There’s a huge backlog of traffic to clear. Some hauliers said they’d been told the testing on the site was initially delayed because the tests got held up in traffic.

Manston is now full – so there’ll be some pressure on the authorities to get as many tests done as quickly as possible to clear space for any new arrivals.

Germany’s Lufthansa airline is airlifting fresh fruit and vegetables to the UK on Wednesday as firms seek to beat the lorry chaos at sea ports.

The British Retail Consortium also warned there may be shortages of some fresh goods until the backlog is cleared.

The Road Haulage Association said: “Even if the border is opened up, a short delay in the process is going to mean huge delays in the supply chain.”

Normally, about 10,000 lorries a day travel between Dover and Calais at Christmas, largely bringing in the freshest produce.

More than 5,000 lorries are being held in Kent, according to the Department for Transport.

Officials have been going from lorry to lorry to provide tests.

Home Secretary Priti Patel urged hauliers “not to travel to Kent as we work to alleviate congestion” as “travelling now will slow things down”.

“Tourist travellers who are not French residents should not travel,” she tweeted.

The Port of Dover also urged passengers not to turn up without a negative coronavirus test.

Eurotunnel said around 150 passenger vehicles had crossed the Channel overnight, carrying people who had had negative tests.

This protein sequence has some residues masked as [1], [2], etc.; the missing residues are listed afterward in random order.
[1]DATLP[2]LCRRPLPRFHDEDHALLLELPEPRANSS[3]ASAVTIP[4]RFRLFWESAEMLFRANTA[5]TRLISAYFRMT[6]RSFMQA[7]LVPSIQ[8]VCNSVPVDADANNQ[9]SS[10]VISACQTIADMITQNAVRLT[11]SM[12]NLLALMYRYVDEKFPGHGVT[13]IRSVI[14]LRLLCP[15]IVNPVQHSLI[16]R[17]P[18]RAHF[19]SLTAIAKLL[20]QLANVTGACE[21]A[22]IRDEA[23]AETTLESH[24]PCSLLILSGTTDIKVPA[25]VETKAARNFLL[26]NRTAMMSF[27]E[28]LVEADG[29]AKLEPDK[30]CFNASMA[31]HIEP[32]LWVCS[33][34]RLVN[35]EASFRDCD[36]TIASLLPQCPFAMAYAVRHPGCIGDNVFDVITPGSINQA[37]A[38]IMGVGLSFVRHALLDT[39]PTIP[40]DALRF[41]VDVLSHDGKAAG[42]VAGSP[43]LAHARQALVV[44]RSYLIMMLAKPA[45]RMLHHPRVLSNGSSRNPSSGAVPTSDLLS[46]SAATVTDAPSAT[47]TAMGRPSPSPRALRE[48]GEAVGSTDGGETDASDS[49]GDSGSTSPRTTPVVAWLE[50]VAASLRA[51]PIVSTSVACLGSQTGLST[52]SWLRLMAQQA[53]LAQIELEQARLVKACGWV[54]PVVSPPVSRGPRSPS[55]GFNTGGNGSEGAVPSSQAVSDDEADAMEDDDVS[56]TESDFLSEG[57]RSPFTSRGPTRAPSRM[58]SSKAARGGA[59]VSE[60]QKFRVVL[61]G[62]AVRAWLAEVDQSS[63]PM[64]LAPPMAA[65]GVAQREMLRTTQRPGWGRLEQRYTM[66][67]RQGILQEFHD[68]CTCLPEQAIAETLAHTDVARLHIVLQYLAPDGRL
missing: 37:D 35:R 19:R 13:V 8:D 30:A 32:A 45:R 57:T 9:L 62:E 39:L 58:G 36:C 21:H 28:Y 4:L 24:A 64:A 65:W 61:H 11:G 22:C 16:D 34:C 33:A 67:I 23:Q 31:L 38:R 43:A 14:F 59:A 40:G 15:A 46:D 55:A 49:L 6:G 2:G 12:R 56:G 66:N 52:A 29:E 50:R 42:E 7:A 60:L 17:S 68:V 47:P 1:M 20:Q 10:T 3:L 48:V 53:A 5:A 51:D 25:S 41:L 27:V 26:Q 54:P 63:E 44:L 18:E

Mr Jenrick told BBC Radio 4’s Today programme it is likely to take “a few days” to clear the backlog of lorries that have built up.

He said there would be “multiple testing sites” at Manston Airport and elsewhere.

Rapid “lateral flow” tests will be used, which can detect the new variant and work like a pregnancy test to give a result in about 30 minutes.

Freight drivers will receive their test result by text, and a negative result gives them the right to cross the Channel.

If they test positive they will be offered Covid-secure hotel accommodation nearby where they will have to self isolate.

Testing will also take place on the French side for hauliers entering the UK.

More than 50 other countries, including Germany, Italy, India and Pakistan, are continuing to block travellers from the UK.

The Netherlands and Belgium have also now lifted their ban, but will only accept people if they have a recent negative result.

The Netherlands has demanded UK arrivals use so-called PCR tests, which can take over 24 hours to turn around as they require a lab.

The European Commission has urged other EU member states to lift travel bans affecting the UK – but said non-essential travel should be discouraged.

It comes as:

On Tuesday, a further 36,804 people in the UK tested positive for coronavirus and there were 691 deaths within 28 days of a positive test, according to government figures.

It was the largest daily number of cases recorded yet, though it is thought the infection rate was higher during the first peak in spring when testing was much more limited.

Leave a Reply